Bobo is Walter's acquaintance and hopes to be a partner is Walter's business plan. He is a flat character, and is not very astute. Bobo is a dodo.

    A flat character is two-dimensional, requires little back story, is uncomplicated, and does not develop as a character or change throughout the piece.

    Willy Harris

    Willy Harris is a con-man who poses as a friend to Walter and Bobo. Although he never appears on stage, he coordinates the business arrangement for the men, and collects their money from them.

    Mrs. Johnson

    Mrs. Johson is the Younger's neighbor who warns them about moving to a predominately white neighborhood. She fears the struggles they will face.

    Karl Lindner

    Karl Lindner is the only non-African-American in the play. He is a representative from Clybourne Park, the area where the Youngers plan to move. He offers them a deal to keep them out of his neighborhood.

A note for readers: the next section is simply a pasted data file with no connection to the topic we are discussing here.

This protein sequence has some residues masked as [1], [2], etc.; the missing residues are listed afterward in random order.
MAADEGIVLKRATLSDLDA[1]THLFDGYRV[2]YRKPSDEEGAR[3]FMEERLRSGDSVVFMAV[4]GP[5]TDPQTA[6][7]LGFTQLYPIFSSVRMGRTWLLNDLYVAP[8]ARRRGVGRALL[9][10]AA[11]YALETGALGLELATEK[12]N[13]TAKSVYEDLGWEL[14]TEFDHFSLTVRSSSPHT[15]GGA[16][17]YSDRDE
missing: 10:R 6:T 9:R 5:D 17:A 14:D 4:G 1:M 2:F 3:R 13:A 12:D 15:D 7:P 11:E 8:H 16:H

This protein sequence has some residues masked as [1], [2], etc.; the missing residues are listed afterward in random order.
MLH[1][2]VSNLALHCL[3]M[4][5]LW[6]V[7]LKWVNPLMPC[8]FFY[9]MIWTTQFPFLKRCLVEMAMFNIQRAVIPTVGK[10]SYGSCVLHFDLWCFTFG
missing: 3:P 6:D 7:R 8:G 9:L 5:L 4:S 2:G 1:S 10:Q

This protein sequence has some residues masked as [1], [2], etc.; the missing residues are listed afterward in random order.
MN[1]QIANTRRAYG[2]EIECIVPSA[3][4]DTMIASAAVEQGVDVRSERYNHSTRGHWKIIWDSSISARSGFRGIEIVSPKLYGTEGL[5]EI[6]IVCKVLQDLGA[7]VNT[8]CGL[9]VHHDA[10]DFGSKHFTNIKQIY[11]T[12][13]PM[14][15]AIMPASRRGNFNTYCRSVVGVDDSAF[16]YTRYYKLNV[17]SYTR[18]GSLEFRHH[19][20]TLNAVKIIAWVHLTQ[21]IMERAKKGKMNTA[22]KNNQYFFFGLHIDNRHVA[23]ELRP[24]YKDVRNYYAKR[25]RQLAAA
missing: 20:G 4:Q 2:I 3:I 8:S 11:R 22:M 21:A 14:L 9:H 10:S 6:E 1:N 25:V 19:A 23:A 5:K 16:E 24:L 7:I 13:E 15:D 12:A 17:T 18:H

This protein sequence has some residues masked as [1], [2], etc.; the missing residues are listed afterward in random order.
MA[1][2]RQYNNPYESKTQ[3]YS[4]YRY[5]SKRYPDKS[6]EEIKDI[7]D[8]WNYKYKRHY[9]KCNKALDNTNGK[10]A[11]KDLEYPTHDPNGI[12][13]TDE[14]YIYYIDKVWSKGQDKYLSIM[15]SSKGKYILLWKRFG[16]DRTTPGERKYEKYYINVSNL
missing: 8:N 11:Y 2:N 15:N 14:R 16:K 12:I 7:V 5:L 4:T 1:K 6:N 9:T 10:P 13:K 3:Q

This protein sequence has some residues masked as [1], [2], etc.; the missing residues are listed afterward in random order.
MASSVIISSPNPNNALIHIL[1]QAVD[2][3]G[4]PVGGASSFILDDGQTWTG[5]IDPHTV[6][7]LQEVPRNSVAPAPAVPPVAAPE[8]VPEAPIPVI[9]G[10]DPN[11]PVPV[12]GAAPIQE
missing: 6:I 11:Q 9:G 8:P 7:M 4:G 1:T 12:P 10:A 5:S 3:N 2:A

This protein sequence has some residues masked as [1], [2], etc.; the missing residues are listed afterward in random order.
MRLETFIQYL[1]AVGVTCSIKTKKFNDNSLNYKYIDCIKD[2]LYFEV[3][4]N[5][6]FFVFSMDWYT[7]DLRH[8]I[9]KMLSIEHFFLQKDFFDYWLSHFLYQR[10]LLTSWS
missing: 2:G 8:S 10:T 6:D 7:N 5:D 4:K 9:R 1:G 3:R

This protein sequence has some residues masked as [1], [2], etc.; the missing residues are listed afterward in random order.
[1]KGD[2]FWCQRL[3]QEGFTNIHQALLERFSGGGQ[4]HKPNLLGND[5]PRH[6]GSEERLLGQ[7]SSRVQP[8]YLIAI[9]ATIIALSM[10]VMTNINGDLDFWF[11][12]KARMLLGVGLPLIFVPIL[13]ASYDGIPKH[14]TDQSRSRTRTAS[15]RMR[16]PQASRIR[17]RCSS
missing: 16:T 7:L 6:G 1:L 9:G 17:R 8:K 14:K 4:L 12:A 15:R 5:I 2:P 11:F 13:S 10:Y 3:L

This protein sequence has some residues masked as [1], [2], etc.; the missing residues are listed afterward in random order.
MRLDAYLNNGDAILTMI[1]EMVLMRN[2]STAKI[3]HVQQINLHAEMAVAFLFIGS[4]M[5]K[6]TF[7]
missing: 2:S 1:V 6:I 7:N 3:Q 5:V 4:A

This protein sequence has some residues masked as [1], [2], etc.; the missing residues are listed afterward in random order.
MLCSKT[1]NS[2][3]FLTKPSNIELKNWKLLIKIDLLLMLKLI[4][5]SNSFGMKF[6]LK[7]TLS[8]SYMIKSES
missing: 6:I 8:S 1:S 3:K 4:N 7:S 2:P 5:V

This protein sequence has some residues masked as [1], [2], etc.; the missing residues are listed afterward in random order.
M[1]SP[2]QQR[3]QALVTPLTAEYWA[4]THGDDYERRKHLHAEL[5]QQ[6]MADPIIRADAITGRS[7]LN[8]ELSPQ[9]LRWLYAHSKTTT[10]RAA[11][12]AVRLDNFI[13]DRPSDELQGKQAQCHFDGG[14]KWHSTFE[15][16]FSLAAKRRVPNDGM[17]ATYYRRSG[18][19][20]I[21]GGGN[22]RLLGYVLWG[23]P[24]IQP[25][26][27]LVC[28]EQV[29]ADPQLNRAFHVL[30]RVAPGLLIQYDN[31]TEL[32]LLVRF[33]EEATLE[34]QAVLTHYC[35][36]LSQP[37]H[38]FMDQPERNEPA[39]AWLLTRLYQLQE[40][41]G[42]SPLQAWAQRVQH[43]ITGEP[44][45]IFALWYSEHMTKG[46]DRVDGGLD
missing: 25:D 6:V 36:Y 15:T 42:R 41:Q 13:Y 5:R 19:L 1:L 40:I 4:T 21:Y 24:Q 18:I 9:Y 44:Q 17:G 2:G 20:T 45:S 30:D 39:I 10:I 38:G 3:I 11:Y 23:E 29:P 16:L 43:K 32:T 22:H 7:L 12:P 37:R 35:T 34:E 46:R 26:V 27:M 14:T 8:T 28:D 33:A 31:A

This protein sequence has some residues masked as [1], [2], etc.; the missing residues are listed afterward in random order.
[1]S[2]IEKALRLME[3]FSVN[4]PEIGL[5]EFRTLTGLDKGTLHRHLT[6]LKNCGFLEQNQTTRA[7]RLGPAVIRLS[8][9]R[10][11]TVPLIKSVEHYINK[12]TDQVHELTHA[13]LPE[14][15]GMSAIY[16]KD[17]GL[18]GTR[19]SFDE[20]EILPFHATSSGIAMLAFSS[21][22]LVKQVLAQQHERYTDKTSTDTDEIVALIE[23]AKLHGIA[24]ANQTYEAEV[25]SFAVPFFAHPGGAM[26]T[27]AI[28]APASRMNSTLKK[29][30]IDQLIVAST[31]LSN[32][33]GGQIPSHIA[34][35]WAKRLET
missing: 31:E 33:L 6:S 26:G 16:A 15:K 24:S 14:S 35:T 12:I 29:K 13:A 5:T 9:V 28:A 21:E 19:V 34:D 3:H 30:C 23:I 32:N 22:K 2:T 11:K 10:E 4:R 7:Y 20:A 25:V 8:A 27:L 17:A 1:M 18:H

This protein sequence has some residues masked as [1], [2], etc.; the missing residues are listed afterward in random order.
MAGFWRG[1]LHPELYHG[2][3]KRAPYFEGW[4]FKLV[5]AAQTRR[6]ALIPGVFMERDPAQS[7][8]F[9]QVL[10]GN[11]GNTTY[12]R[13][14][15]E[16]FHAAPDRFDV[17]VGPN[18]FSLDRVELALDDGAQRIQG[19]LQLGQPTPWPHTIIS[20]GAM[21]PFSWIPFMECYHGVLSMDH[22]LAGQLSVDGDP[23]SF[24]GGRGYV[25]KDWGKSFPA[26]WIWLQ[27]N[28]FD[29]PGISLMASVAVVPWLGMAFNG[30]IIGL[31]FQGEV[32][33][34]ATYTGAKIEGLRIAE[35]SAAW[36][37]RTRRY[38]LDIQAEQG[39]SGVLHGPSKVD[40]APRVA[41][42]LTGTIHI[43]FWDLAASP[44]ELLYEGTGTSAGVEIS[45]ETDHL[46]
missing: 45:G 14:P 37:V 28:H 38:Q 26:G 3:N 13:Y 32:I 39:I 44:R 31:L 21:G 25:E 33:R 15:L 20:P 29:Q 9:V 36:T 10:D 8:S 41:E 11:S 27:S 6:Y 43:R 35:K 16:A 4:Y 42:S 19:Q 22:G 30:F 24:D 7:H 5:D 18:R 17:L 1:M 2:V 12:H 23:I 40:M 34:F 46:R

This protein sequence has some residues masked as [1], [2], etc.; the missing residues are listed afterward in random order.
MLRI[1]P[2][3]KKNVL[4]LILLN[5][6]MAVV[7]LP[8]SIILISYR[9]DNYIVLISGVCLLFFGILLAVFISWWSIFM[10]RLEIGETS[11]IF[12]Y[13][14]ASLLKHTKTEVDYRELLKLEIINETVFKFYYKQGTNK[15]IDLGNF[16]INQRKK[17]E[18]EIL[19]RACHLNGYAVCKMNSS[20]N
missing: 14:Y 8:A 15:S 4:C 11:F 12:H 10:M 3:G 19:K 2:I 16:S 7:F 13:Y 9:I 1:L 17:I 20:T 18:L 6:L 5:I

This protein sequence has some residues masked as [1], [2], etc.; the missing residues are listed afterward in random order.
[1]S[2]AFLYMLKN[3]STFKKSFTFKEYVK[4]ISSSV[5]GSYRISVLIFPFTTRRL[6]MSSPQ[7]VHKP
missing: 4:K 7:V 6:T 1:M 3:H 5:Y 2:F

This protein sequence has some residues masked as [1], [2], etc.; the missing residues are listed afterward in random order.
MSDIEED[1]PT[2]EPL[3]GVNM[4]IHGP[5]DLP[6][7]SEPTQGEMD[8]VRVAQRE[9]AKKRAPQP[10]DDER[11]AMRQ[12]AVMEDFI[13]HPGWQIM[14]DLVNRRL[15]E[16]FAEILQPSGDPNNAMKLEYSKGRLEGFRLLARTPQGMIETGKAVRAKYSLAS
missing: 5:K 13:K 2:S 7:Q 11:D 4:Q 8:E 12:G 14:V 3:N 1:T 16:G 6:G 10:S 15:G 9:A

"A Raisin in the Sun" Themes

    "A Raisin in the Sun" shows how the Youngers deal with the prospect of attaining their dreams and what obstacles stand in their way. Ultimately, they must determine what is most important in life. A few themes in "A Raisin in the Sun" are key to understanding the drama.

    The value dreams hold

    Dreams give people hope and provide them with the means to continue. Having hope means to believe in a better tomorrow, and that belief leads to a resilient spirit. The insurance money from a family member's death ironically gives the Youngers' dreams new life. Suddenly their aspirations seem attainable. Beneatha can see a future as a doctor, Walter can realize his dream of owning a liquor store, and Mama can become a landowner with a home for her family. Ultimately, Mama's dream is the one realized because it is the one that serves as a uniting force for the family, and the one that secures a better and more stable life for the youngest Younger.